Open House showcases university-business collaboration
Aug. 23, 2013
UW-Madison schools and colleges showcased their relationships with corporate partners at the university’s second annual Corporate Open House Thursday at Union South.
Tom Gentile, president and CEO of GE Healthcare Systems delivers the keynote at the OCR Corporate Open House. (Photo by Aaron Zitzelsberger.)
More than 140 representatives from businesses throughout the Midwest attended the daylong event sponsored by the Office of Corporate Relations and the University of Wisconsin Foundation. OCR Managing Director Charles Hoslet says attendance doubled from last year.
“People really found value in spending the day with us, learning more about what the university has to offer in potential partnerships,” Hoslet says. “We think it’s a great opportunity for people to see the types of expertise and resources that UW-Madison can bring to businesses.”
Aaron Zitzelsberger, UW Foundation Corporate and Foundation Relations development director, says the open house shows UW-Madison is open to industry and receptive to partnerships.
“We bring companies here to let them learn about who we are and what we do, but we’re always learning more about who they are and what they do,” Zitzelsberger says.
The Corporate Open House featured two panels, one consisting of UW researchers and the other consisting of college representatives and their corporate partners: Covance, BloodCenter of Wisconsin and American Family Insurance.
Tom Gentile, president and CEO of General Electric Healthcare Systems, presented the keynote address about the company’s 30-plus year collaboration with the university that has led to more than 100 patents. Gentile also noted a more than $30 million investment in a state-of-the-art diagnostic imaging research facility located on campus.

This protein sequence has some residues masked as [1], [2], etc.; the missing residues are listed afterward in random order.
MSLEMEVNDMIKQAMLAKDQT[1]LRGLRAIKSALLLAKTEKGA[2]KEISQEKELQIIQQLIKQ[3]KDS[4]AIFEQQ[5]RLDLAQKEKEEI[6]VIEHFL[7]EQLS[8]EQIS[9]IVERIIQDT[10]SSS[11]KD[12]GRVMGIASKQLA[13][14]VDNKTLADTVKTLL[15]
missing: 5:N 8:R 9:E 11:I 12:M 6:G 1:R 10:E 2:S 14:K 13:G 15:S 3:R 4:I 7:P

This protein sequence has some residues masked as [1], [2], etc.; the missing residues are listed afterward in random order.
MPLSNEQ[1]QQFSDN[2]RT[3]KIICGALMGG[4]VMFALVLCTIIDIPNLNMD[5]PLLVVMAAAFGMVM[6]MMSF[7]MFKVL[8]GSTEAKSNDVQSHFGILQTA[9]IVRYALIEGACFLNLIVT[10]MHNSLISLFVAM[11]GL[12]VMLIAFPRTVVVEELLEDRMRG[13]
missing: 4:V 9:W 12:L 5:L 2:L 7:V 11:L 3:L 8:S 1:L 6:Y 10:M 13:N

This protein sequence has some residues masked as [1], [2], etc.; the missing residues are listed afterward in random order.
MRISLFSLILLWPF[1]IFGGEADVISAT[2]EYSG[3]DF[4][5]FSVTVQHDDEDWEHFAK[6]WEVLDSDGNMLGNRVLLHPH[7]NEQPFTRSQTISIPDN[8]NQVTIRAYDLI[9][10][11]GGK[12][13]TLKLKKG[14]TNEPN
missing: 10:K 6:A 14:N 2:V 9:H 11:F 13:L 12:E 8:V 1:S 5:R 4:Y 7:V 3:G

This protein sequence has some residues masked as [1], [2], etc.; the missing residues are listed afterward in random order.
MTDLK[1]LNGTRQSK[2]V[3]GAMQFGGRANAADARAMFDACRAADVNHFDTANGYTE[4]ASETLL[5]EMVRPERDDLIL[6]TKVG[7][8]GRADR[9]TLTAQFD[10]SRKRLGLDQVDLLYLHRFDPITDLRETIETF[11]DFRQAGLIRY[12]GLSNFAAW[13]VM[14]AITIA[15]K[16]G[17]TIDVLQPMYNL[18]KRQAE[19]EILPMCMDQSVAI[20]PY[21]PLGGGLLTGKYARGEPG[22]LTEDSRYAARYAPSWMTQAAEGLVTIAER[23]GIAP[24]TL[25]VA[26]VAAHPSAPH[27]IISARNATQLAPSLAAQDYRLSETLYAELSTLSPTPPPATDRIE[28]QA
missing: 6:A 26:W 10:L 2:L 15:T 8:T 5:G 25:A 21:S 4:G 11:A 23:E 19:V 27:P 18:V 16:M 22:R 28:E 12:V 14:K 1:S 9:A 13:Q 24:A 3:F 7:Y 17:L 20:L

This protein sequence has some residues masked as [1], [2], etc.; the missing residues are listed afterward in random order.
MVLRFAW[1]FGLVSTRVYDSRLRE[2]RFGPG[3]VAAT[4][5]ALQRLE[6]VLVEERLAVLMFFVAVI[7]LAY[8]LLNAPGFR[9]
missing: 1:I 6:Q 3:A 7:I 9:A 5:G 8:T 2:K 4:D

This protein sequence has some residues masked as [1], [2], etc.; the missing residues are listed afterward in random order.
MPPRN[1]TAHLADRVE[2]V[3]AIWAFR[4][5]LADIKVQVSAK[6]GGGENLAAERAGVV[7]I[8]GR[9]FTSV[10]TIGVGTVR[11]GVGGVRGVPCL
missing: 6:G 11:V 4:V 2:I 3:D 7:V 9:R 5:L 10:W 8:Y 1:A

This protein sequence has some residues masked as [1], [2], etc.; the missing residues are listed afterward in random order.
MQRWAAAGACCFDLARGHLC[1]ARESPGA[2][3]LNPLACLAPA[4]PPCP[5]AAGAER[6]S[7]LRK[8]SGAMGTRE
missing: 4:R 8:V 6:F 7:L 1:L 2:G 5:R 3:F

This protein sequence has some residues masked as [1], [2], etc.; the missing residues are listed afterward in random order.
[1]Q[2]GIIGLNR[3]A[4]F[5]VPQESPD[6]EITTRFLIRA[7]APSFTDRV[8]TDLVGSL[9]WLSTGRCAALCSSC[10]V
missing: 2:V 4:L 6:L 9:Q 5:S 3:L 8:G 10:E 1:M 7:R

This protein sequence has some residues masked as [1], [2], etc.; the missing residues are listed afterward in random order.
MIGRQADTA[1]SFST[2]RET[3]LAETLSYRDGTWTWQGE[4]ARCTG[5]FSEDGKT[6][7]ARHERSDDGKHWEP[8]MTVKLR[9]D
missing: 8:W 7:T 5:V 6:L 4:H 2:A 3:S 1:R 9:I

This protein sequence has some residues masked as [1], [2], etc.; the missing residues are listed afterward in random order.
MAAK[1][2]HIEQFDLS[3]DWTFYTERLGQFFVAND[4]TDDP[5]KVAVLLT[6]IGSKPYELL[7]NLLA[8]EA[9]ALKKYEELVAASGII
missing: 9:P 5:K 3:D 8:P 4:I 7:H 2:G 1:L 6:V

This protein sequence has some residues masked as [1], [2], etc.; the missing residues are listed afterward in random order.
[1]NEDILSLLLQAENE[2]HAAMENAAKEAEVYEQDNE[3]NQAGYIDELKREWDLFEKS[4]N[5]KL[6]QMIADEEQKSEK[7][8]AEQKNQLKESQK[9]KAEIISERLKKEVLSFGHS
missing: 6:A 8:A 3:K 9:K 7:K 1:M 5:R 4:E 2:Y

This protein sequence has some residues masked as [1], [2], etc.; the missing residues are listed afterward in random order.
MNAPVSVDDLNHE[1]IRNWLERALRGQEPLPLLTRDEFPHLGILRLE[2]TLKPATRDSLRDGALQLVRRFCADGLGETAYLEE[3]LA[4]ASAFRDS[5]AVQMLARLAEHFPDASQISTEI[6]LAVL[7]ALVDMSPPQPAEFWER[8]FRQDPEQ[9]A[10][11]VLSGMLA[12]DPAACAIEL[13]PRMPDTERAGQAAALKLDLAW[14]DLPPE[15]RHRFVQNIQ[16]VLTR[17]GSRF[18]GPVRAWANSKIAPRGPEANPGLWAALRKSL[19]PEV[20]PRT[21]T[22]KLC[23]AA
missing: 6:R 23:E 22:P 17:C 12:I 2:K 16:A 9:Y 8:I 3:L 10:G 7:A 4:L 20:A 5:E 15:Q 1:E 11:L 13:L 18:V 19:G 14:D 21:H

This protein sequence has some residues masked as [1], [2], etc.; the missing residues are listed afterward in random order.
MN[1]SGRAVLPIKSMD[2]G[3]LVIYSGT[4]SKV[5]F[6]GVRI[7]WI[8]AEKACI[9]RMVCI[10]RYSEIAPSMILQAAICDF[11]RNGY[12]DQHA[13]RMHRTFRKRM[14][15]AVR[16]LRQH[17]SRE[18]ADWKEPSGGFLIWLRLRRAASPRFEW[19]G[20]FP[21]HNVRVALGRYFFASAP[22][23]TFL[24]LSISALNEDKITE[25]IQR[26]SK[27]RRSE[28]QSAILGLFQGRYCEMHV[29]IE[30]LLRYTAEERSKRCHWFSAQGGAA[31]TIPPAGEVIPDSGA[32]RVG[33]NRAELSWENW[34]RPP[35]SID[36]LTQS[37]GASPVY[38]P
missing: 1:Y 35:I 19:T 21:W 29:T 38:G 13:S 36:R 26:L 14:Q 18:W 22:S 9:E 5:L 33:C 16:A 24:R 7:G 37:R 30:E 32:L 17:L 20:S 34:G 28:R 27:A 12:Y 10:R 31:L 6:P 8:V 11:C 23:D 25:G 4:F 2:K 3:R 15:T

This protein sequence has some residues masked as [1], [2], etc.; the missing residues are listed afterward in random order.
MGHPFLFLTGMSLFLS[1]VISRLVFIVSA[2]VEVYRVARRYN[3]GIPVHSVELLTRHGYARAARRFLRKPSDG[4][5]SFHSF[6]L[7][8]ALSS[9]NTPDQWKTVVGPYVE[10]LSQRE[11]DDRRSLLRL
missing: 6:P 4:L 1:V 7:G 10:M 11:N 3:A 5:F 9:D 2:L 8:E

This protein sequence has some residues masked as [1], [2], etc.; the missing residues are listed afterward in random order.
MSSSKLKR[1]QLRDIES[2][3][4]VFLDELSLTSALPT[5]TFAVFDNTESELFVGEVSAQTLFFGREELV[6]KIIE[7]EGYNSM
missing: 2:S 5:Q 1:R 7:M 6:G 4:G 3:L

“The University of Wisconsin is truly a special relationship,” Gentile told the audience. “It isn’t like this anywhere else.”
In between panels, representatives from university schools and colleges visited with representatives of business and industry. Stephen Harsey, School of Medicine and Pubic assistant dean and Office of Industry Relations director, says while a barrier sometimes seems to exist between academia and industry, it doesn’t need to.
“We seek fundamental understanding on our research side. Companies seek commercialized products. But in the end, there is a connection,” Harsey says. “We are ready to take these laboratory discoveries and move them to the marketplace.”
Kevin Royalty, Siemens Medical Solutions research manager, attended the open house since Siemens has ongoing collaborations with the university. He says he wanted to see what other research is occurring on campus, meet other companies and find ways to further their own research.
He noted that the presentations provided a perspective on where major companies are finding the benefits of working with the university and the value in their collaborations, as well as networking opportunities.
“For me, the eye-opener is the scope of the collaborations going on,” Royalty says. “It’s a huge university and you know there’s probably a lot of research going on, but it’s events like these where you have everybody in the same room, and they’re sharing all the things they’ve done, that you get a real appreciation for how big it is.”